Nature Bulletin No. 428-A October 9, 1971
Forest Preserve District of Cook County
George W. Dunne, President
Roland F. Eisenbeis, Supt. of Conservation
Not long ago, we noticed a very large vicious-appearing fly crouched
on the ground. Its streamlined body, and the way it crouched there,
reminded us of one of those jet fighter planes that guard our great cities.
As we approached, it darted away with an angry buzz. That was a
Robber Fly. It has been called a bearded bandit, a bloodthirsty pirate,
an assassin -- and it is, in the insect world -- but the robber fly is a
friend of mankind.
The fly family is one of the four largest in the insect kingdom and, so
far, over 80,000 species have been described. They differ from most
other insects in that the adults have but a single pair of wings.
Butterflies, dragonflies and other "flies" which have two pairs of wings
are wrongly named.
The family has a bad reputation. It includes most of the insects -- such
as the house fly, mosquitoes, and the tsetse fly -- that transmit human
diseases. It includes the stable flies, horse flies, deer flies, gnats such as
the "blackflies", and the midges which Indians called "No-see-ums",
that bite and suck the blood of man and domesticated or wild animals.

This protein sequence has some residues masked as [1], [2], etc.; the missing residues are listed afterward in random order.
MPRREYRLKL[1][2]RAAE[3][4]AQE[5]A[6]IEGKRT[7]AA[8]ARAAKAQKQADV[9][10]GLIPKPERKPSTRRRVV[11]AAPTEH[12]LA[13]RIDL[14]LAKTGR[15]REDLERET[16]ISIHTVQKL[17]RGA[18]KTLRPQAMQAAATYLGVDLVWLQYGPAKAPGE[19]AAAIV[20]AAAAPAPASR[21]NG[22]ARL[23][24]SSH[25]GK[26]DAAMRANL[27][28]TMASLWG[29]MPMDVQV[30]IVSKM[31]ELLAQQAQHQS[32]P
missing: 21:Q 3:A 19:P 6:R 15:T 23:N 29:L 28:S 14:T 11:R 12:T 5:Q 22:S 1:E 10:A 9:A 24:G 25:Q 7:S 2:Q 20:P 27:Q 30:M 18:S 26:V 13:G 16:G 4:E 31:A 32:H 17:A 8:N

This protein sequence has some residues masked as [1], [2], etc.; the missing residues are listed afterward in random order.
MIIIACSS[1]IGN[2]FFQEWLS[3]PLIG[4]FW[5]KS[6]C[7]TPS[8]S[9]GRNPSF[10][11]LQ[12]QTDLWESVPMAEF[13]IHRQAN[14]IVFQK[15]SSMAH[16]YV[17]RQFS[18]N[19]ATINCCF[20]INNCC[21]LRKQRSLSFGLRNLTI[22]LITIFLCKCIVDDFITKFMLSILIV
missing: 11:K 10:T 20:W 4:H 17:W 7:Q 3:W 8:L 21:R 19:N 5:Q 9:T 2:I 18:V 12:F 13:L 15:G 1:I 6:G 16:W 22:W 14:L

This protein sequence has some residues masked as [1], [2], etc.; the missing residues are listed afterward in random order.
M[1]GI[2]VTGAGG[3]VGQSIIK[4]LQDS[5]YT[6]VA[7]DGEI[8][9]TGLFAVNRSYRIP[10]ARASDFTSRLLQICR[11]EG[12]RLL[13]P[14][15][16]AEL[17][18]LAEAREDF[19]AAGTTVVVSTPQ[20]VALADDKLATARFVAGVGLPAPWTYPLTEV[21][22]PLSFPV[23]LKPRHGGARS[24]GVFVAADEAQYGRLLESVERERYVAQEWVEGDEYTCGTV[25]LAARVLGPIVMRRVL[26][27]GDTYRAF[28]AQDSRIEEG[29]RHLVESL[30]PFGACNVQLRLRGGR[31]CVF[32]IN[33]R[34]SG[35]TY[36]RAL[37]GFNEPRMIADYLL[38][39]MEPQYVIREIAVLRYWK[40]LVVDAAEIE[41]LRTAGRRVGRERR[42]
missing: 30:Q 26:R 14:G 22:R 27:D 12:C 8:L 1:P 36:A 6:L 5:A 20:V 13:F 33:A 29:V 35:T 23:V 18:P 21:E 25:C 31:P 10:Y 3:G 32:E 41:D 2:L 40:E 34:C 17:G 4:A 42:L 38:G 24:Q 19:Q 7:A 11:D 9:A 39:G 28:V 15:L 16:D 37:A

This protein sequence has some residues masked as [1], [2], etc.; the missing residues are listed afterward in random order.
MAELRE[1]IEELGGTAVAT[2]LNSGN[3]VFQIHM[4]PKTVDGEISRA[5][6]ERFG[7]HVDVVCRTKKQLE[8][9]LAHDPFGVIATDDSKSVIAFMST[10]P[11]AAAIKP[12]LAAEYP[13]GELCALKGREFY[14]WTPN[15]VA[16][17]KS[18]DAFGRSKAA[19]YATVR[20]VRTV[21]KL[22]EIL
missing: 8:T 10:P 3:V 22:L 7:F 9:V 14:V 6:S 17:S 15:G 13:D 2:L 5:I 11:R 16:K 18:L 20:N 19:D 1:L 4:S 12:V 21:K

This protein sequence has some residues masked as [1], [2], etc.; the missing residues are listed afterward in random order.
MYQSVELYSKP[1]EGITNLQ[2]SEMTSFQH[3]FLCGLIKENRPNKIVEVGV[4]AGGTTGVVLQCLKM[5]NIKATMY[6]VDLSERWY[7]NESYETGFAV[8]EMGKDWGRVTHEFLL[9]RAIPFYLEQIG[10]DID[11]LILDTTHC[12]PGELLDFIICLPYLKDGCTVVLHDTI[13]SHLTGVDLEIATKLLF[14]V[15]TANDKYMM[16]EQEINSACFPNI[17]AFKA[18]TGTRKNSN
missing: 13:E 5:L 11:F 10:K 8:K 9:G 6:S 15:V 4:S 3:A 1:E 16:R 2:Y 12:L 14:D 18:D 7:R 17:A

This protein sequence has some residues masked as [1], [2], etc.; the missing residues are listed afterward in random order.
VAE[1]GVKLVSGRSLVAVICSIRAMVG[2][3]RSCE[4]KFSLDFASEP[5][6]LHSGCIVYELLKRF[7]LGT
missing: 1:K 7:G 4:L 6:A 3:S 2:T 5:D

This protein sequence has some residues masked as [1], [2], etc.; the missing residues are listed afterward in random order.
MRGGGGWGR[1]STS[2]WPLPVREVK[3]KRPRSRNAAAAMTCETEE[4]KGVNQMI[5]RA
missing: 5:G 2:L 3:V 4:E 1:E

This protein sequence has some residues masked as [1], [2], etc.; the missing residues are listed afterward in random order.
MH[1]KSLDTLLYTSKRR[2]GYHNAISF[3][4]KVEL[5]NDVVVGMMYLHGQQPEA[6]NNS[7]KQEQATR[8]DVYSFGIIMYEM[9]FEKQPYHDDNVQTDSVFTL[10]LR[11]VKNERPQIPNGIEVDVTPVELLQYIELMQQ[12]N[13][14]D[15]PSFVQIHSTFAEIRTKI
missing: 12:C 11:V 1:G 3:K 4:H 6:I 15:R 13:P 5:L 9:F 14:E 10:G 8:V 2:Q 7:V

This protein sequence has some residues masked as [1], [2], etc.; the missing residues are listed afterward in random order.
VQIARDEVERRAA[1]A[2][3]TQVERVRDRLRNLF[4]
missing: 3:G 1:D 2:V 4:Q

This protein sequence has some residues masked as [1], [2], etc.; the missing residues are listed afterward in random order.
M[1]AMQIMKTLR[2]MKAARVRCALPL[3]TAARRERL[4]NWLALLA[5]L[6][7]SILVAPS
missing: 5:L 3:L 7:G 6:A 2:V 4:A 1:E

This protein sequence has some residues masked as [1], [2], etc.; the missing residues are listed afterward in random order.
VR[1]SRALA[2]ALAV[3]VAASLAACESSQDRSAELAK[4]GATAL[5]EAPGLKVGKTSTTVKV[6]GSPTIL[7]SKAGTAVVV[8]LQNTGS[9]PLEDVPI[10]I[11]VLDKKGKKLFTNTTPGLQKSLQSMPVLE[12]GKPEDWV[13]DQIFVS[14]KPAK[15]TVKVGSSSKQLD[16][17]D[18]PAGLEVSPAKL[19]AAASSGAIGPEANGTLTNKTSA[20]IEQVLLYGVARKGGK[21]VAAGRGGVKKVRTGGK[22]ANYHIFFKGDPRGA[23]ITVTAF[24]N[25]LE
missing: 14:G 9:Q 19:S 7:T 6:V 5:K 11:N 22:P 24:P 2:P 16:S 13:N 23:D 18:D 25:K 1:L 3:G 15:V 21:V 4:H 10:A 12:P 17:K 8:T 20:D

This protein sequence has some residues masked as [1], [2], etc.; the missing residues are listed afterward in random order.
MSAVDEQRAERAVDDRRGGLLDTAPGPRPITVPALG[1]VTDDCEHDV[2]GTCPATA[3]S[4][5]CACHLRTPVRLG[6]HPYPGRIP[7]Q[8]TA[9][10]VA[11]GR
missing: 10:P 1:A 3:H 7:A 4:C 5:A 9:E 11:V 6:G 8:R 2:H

Bot flies and warble flies are serious parasites on livestock. The
Hessian fly has made it impossible to successfully grow wheat in many
regions. The Mediterranean fruit fly at one time threatened to wipe out
the citrus industry in Florida and, in the Rio Grande valley of Texas, the
Mexican fruit fly causes great damage to apples, cherries and
On the other hand, the fly family includes many kinds which are
extremely useful as scavengers -- house flies, blow flies, flesh flies and
vinegar flies are some of them -- and others valuable as parasites or as
predators upon noxious insects. Among the predators are the Robber
Flies, of which there are several hundred kinds in North America. They
do not attack man. Their victims are other flying insects, captured on
the wing, or small spiders. Many kinds will kill and feed on almost any
insect; some species will attack only certain types such as butterflies
and moths, or slow-flying beetles, or mosquitoes.
Robber flies are active sun-loving insects that prefer dry open areas:
fields, pastures, sandy places, openings or roads in woodlands, and
bushy country. Most of them are slender and streamlined, with a long
tapering abdomen, but one species is as big, bulky and hairy as a queen
bumblebee. Some are an inch and a half or more in length; others are
smaller and one kind is less than a half-inch long. The head is very
large with two great eyes, each containing several thousand separate
lenses, that provide remarkable vision enabling the robber fly to spot a
small insect at a considerable distance.
Underneath its bushy beard, the robber fly has a stout beak enclosing a
dagger-like shaft used to stab the victim in the head or thorax and inject
a fluid which kills it. This fluid, apparently, soon causes the victim's
"insides" to become liquid and the robber fly, on some favorite perch,
then proceeds to suck it dry, leaving nothing but an empty shell.
The larvae or maggots live in soil or rotting wood, preying upon other
larvae and preyed upon by their own enemies. A man who has studied
robber flies for 40 years reports that the adults are eaten by ground
spiders which attack them at night when they are sleeping. "Dog eat
dog" is the rule in nature.
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Update: June 2012